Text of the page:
The win streak continued for the Cal Poly women’s basketball team as they overpowered second-place Cal State Northridge 70-56 on senior night inside Mott Gym Saturday afternoon. The Mustangs’ last loss came on the road in a 74-67 defeat at Long Beach State on Jan. 21. Since then Cal Poly has racked up nine straight wins to secure at least a share of the Big West regular season championship for the second consecutive year.
After several early season losing streaks — including seven straight defeats in November and December — Cal Poly picked up its pace in the end stage of its conference schedule, improving to 11-3 in Big West play and 15-12 overall. Speaking of their recent success, head coach Faith Mimnaugh said her team’s attitude hasn’t changed since the beginning of the season despite the bumpy start.
“Whether we’re losing a game by a point early in December or whether we’re taking care of business here, the whole mindset has been to win a (conference) championship and get to the NCAA (tournament),” Mimnaugh said.
Now that the Mustangs have earned at least a share of the regular season crown, they’ll set their sights on winning the conference tournament and senior forward Kristina Santiago’s chance to make history.
With her 16-point, 15-rebound performance against the Matadors (16-12, 10-5), Santiago bridged the gap to just four points to surpass Laura Buehning as Cal Poly’s all-time scoring leader. She already holds the school record for career rebounds with 816. The double-double performance was her 14th of the season.
Cal Poly and former Righetti High School teammate Molly Schlemer said Santiago’s hard work merits the accomplishment.
“She deserves the four more points,” Schlemer said. “She’s earned that title she is about to get, and she really deserves it.”
The Cal Poly coaching staff took Santiago out with 1:12 to go in the game, a decision Mimnaugh said was irrespective of the situation the senior was in.
Schlemer saw 14 minutes of action on the afternoon and made sure that each one would count. Her 12 points and four rebounds proved instrumental in Cal Poly’s ability to pull away with more than 10 minutes to go in the game. She knocked down back-to-back buckets and two free throws that would pump up the raucous Mott Gym crowd and deflate the Matadors’ offense with 12:34 to go.
“It was so much fun to see her playing like that because she’s one of those players that has those spurts in practice,” Santiago said. “For her to apply that in the game and come up with some huge buckets to put us ahead was huge.”
The Mustangs got on the board early against Cal State Northridge with a jumper by freshman guard Arianna Elegado 25 seconds in. The Mustangs would claw to their largest lead of the first half off junior guard Kayla Griffin’s conventional 3-point play with 1:15 remaining in the frame.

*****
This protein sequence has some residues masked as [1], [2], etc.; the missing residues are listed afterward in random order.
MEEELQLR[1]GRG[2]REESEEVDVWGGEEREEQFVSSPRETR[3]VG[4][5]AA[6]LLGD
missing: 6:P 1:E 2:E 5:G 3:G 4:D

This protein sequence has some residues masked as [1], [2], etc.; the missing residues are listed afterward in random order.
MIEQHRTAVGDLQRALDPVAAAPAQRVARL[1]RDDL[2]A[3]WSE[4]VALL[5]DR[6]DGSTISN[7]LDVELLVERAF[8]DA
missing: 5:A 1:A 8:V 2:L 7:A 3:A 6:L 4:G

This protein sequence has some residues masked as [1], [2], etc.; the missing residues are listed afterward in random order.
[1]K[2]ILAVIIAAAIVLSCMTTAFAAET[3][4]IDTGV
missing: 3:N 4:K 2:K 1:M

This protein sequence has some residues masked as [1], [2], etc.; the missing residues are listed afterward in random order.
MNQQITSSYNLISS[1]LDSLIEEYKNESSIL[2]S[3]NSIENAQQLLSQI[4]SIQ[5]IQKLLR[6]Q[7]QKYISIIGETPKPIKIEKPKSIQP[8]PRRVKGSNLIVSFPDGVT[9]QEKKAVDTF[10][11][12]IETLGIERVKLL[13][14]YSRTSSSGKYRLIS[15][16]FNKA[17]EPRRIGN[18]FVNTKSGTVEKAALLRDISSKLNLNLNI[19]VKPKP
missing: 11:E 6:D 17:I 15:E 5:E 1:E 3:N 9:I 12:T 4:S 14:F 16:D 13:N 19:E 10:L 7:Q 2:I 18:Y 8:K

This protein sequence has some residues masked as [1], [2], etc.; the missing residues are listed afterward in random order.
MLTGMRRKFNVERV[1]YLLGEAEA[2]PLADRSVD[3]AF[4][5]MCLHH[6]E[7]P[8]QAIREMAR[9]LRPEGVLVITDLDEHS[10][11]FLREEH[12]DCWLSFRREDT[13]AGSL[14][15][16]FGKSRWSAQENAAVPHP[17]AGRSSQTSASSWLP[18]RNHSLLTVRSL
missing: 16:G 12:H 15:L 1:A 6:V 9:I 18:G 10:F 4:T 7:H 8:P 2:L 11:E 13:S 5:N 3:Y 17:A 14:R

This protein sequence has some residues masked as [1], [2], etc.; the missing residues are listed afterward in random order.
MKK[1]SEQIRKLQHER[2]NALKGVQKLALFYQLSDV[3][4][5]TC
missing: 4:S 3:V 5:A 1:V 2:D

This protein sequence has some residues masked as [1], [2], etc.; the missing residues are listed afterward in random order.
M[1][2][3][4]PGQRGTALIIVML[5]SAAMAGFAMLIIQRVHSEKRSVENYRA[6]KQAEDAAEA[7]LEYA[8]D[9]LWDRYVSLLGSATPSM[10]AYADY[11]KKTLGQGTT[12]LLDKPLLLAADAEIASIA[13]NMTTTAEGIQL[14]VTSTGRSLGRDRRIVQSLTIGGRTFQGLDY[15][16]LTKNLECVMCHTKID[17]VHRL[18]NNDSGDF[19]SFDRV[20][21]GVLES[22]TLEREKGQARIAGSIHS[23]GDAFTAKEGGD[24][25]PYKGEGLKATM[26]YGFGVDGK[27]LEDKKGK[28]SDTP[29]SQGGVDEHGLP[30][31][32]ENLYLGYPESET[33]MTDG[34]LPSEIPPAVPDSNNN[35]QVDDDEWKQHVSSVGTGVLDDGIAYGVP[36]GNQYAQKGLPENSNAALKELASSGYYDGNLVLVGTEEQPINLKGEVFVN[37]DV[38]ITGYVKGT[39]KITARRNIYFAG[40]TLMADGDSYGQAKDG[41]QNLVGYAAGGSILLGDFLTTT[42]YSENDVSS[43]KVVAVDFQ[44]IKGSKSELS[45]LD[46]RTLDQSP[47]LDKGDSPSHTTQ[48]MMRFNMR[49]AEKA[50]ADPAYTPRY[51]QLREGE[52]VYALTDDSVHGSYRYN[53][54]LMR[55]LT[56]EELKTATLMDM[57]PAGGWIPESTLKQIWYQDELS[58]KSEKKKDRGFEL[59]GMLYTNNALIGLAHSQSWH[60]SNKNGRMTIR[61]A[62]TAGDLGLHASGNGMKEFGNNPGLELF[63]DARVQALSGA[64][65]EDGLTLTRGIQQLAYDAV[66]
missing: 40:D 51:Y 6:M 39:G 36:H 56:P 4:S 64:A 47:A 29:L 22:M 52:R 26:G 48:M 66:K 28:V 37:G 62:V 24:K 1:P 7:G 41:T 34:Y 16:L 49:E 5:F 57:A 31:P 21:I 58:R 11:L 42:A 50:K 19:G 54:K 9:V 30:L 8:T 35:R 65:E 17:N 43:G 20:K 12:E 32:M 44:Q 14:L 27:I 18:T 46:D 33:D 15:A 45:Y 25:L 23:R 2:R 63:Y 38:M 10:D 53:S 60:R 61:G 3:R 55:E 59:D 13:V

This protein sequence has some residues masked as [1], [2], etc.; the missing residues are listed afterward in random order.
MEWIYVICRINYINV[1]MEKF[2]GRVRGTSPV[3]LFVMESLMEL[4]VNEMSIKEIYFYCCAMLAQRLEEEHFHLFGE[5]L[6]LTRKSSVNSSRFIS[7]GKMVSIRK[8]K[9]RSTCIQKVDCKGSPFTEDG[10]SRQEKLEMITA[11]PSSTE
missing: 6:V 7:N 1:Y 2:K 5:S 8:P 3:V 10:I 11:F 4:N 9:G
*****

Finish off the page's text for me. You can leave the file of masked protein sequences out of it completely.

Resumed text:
The Mustangs entered the break with a 33-23 advantage shooting 45 percent from the field in contrast to Cal State Northridge’s 28 percent.
The game as a whole was permeated with fouls and physical play, according to Santiago who was bleeding from her nose late in the contest.
“(It was) easily the most physical game I’ve played this conference,” Santiago said. “I mean it’s good. That’s what most teams work to do to get me off my game. It was definitely throwing my shot off, getting me out of my rhythm a little bit.”
The Matadors would cut the Mustang lead to 39-37 with 15:16 remaining in the game thanks to forward Jianni Jackson’s corner 3-pointer. Despite the effort, Cal State Northridge would never lead throughout the game.
Santiago’s layup with 8:44 to go gave the Mustangs their largest lead at 16, and they cruised the rest of the way to their final 14-point margin of victory.
The Mustangs had two other players in double figures. Ashlee Burns tallied 11, converting on three of seven shots from beyond the arc, and Elegado added 12 as she started in place of sophomore Jonae Ervin.
The Mustangs carried the advantage on the glass out-rebounding the Matadors 49-35 on the afternoon. According to Schlemer, the team entered the contest focused on controlling the boards.
“That was one of our main points out-rebounding them because they’re a real athletic team,” she said. “They got one offensive rebound that second half, and that’s where we really needed it. That’s what made us win the game.”
Cal Poly has two regular season games remaining, both away from home. The Mustangs travel to UC Davis on Thursday and to Pacific on Saturday. One win would earn them an outright title as conference champions. With the victory against Cal State Northridge, Cal Poly is guaranteed a first-round home playoff game to be played on March 6 in Mott Gym.
“I feel like we’re the best team in the league,” Mimnaugh said. “If the best team in the league pieces it together for three days, they’ve got a shot at winning the championship and going to the NCAA (tournament).